Posted on Dec 16, 2019 2021 at 11:00Updated Dec 16, 2019 2021 at 11:10
To fight against global warming, companies must be able to measure their impact on the environment and communicate it to the public using a common language. Everyone agrees on this point. But who will develop these international extra-financial standards that will be applied by the majority of companies?
The ISSB (International Sustainability Standards Board) has positioned itself for this purpose. This body, the establishment of which was announced in Glasgow at the international COP 26 summit in November, is the counterpart of the IASB (International Accounting Standards Board) for sustainable reporting. Based in London, the IASB was tasked 20 years ago with developing international accounting standards for consolidated accounts which are applied by around 40 countries, including European countries.
A climate and social business activist
The ISSB has just found its president. It will be Emmanuel Faber. A recruit that makes sense. This former Danone boss, kicked out last March after a standoff with activists and his board of directors, single-handedly embodies a social and societal vision of the company. He defines himself today on his LinkedIn profile as a climate and social business activist. The ISSB’s head office is in Frankfurt and the organization has already planned to have offices in London, Montreal, San Francisco and Asia.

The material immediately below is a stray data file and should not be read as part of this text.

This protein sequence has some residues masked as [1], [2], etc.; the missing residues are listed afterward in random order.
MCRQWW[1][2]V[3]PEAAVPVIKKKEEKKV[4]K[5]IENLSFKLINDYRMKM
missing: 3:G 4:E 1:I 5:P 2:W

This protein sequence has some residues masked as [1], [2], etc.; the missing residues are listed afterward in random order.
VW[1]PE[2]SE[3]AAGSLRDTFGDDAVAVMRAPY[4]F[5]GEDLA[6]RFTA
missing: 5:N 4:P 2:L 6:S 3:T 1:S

“The ISSB is an opportunity as there is one per generation to meet this need in a world which changes very quickly, where the climate in particular will cause major changes in the coming years” declared Emmanuel Faber.
To constitute the ISSB and give it international legitimacy, three independent organizations that already existed and which developed their own reporting rules merged: the CDSB (Climate disclosure standards board), the SASB (Sustainability accounting standards board) and the Integrated Reporting Framework.
The ISSB plans to release a climate standard that it will submit for public consultation in the first half of 2022, for adoption as a standard by the end of 2022.
The success of this international council will depend above all on the support of the main countries. Will they adopt these standards? For its part, the European Union has already moved forward with its own disclosures, which are broader because it wants to oblige companies not only to explain how climate change presents risks or opportunities for their own economic model but also how their operations affect climate change. EFRAG, the Consultative Group for Non-Financial Information in Europe, has been commissioned by the European Commission to develop European standards. A working group chaired by Patrick de Cambourg, president of the ANC (Accounting Standards Authority) has already completed its preparatory work. From 2022, a first draft of standards will be available for application in 2023 and publication in 2024.
In the United States, the SEC (Securities Exchange Commission), the regulator of the American financial markets, also seems determined to impose its own standards in climate matters. For the first time this year, he told issuers that material climate information in particular has a place in financial statements.